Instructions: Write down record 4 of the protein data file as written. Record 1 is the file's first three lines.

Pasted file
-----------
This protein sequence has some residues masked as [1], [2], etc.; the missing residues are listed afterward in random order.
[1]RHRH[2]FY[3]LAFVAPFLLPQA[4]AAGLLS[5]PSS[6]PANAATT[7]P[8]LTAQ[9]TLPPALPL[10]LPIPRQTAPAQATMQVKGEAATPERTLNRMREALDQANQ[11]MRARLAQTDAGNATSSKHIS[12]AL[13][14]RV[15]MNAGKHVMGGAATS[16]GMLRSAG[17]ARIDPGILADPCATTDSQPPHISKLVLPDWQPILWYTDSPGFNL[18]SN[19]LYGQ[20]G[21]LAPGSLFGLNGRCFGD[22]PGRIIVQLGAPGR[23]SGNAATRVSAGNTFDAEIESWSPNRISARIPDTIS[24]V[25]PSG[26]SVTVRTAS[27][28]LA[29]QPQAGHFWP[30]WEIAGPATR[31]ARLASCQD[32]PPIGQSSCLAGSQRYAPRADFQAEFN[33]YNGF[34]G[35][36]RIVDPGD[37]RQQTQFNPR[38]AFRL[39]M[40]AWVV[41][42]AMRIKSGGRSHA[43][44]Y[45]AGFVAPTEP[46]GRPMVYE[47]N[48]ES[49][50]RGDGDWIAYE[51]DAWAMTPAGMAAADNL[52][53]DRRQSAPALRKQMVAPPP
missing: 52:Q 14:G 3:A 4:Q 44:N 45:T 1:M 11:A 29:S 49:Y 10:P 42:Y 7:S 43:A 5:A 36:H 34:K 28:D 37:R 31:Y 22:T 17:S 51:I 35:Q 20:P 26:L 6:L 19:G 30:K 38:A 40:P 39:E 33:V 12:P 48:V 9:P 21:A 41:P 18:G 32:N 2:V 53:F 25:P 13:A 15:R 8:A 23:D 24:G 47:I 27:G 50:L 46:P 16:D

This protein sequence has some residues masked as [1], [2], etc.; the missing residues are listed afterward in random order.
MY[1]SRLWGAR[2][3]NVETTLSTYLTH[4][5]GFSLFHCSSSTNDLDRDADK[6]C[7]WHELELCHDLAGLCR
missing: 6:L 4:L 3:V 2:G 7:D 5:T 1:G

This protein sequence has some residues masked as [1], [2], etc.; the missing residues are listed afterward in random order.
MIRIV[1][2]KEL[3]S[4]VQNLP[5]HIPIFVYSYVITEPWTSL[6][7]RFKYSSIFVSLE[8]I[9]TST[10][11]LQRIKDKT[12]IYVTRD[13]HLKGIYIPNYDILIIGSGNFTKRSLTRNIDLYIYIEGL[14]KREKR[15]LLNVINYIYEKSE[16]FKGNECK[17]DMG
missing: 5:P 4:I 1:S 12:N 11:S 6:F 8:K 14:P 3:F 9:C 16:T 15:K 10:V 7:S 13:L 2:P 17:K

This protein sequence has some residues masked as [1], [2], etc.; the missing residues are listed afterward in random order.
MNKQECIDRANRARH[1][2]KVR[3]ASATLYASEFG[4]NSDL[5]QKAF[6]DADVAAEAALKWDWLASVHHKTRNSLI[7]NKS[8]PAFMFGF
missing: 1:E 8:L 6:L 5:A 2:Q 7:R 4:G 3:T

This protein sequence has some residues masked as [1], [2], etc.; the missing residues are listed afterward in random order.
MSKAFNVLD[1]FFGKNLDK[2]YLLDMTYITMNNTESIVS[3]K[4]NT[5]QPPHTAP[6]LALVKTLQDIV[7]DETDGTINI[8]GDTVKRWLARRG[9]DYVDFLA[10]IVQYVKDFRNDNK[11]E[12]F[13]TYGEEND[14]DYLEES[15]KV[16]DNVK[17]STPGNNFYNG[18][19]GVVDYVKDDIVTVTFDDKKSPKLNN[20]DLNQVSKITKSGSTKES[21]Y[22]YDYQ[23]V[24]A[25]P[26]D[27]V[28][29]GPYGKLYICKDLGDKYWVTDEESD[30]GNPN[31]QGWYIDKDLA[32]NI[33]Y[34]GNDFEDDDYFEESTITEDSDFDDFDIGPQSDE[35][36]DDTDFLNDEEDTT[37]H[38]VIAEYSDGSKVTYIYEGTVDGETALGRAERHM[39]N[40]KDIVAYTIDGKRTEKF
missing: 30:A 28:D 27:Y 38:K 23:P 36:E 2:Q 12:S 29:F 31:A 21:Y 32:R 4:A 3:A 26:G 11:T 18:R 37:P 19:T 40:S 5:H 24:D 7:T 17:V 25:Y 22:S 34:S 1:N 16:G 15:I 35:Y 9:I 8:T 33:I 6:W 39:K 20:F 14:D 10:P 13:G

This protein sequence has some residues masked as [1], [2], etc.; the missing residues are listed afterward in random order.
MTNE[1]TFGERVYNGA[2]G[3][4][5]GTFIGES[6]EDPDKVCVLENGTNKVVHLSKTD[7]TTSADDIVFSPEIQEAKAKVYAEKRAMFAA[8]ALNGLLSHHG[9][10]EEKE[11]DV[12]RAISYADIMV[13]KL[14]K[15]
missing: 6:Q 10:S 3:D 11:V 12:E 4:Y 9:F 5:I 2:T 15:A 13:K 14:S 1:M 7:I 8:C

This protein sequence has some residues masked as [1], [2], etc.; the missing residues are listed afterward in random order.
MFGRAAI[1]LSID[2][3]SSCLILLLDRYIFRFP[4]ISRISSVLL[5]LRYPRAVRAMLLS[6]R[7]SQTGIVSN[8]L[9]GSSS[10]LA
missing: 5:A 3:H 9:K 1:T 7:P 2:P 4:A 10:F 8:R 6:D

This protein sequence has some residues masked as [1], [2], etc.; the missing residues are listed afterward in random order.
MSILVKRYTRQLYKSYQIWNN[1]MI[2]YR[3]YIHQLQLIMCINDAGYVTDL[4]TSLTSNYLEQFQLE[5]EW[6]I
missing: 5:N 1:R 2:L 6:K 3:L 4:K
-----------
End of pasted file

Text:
This protein sequence has some residues masked as [1], [2], etc.; the missing residues are listed afterward in random order.
MNKQECIDRANRARH[1][2]KVR[3]ASATLYASEFG[4]NSDL[5]QKAF[6]DADVAAEAALKWDWLASVHHKTRNSLI[7]NKS[8]PAFMFGF
missing: 1:E 8:L 6:L 5:A 2:Q 7:R 4:G 3:T